It’s never too early to establish good sleep habits for your baby.
“Yeah, right,” you think to yourself, as you bounce a fussy baby on one hip, load the dishwasher with your free hand, and read this article on your phone.
In reality, it might be easier than you think.
Set realistic expectations.
A good sleeper, according to the American Academy of Pediatrics (AAP), is not a baby who sleeps without waking for 10 hours a night. The AAP defines a “good sleeper” as a baby who wakes frequently but can get himself back to sleep. Not that it makes 3 a.m. feedings easier, but frequent waking is developmentally appropriate. “Breastfed newborns normally wake every two to two and a half hours to feed. Bottle-fed infants typically wake every three to four hours,” says Dr. Gwen R. Wurm, a pediatrician with the University of Miami Health System.
Naturally, every child is different. Low birth weight babies must feed more frequently. Colic keeps some infants from sleeping. (Probiotics may help – ask your doctor.) And just when baby sleeps through the night – bam! He catches a cold, hits a growth spurt, or starts teething. “Be flexible with any of these guidelines and remember, anxious parents create anxiety in children,” says Dr. Wurm. “Check with your pediatrician if sleep issues are ongoing.”
Establish that “day is day, night is night”.
Your baby spent nine months in utero without light. No wonder he’s power napping through the day and wants to party all night. Not so fast, junior.
“Babies are exposed to maternal heart rate and hormonal cues that indicate night and day. They sleep when they want to, but since our bodies are programmed to light and dark, you can help them develop healthy sleep rhythms. From the very beginning, establish that day is day, night is night,” Dr. Wurm says. During the day, let your baby sleep when he needs to, but don’t close the curtains or tiptoe around and get outside as much as possible. “Natural light is the best thing we’ve got going for our circadian rhythms. Use your environment – get your child out in natural light during the day and for an evening walk at dusk.” Most strollers do a good job protecting infants from direct sunlight, wind, and germy neighborhood kids. Use mosquito netting at dusk to guard against bug bites.
When bedtime approaches, dim the lights, turn off electronics and allow things to quiet down. Minimize stimulation – no playtime, minimal noise or light and no checking Facebook on your phone. Your baby’s room should be dark or lit only by a night light. Dr. Wurm suggests that parents keep middle-of-the-night feedings “quick and boring.”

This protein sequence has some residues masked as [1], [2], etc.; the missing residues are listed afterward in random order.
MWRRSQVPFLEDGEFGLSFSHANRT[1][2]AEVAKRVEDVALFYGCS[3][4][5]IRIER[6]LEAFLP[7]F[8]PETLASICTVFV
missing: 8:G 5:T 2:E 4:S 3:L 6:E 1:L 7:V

“After feeding, when your baby is in a calm, almost meditative state, put them back in the crib, on their back. Use a pacifier, mobile, or gentle music if necessary. By placing them in the crib while they’re alert but calm, they learn to fall asleep on their own. Babies that get used to being rocked to sleep become dependent on it.”
To wake the baby – or not to wake the baby. That is the question.
Some babies need to be awakened at night in order to thrive. “Even though a five or six pound baby should wake during the night to feed, he may not get the same physiological signals as a seven to eight pound baby who knows when to feed. Work with your doctor to make sure your baby is on track with weight gain.” The AAP offers tips for waking newborns when necessary.
When your baby reaches a healthy weight, usually at four to six months, Dr. Wurm believes it is okay to let him fuss a little when he wakes in the middle of the night. “Many parents jump at the first sound. Give the baby a chance to soothe himself, usually two to four minutes, before intervening.”
When all else fails, call Grandma.
When sleep deprivation takes its toll, call in reinforcements. Take nighttime feeding turns with your spouse or ask a relative to help. There is another option if you don’t have family nearby. “If your baby goes to sleep at eight, you might gently rouse him around midnight to feed.” This approach might buy you a few hours of uninterrupted slumber. If baby doesn’t wake up, let it go.
Room sharing > bed sharing
Some parents keep their baby in bed with them as a way to get more Zzzz’s. To prevent unintentional harm or sleep-related death, the AAP recommends “room sharing not bed sharing”. Dr. Wurm agrees, but acknowledges, “If you are going to bed share, you need appropriate guidelines.” When sleeping with your baby, remove extra pillows and blankets. Never bed share with your baby if you or your partner are:
- Heavy sleepers
- Overly tired
- Using alcohol or other intoxicating substances
Managing modern life
Babies are not immune from the stresses of modern life. When you pick up your baby from daycare at 5:30 p.m. and he dozes off during your hour-long commute, he may need a later bedtime. That’s perfectly fine, just avoid electronics, says Dr. Wurm. Babies, toddlers or older children can stay up later to accommodate family work schedules, as long as they are getting adequate sleep and families are playing outside or interacting with each other, without screens. “We know that increased screen time increases ADHD, behavior and sleep problems (in older children). Unless you’re expecting an emergency call, keep your phone out of sight. If you must check it hourly, do so away from your children. Remember, children think their parents are far more interesting and attractive than any media.”
With time and patience, those sleepless nights will become a mere memory. “Those first six months go so fast,” says Dr. Wurm. “The baby stage doesn’t last forever.” You may even find yourself yearning for those exhausting, yet endearing moments.
Nancy Moreland is a regular contributor to UMiami Health News. She has written for several major health care systems and the Centers for Disease Control and Prevention. Her writing also appears in the Chicago Tribune.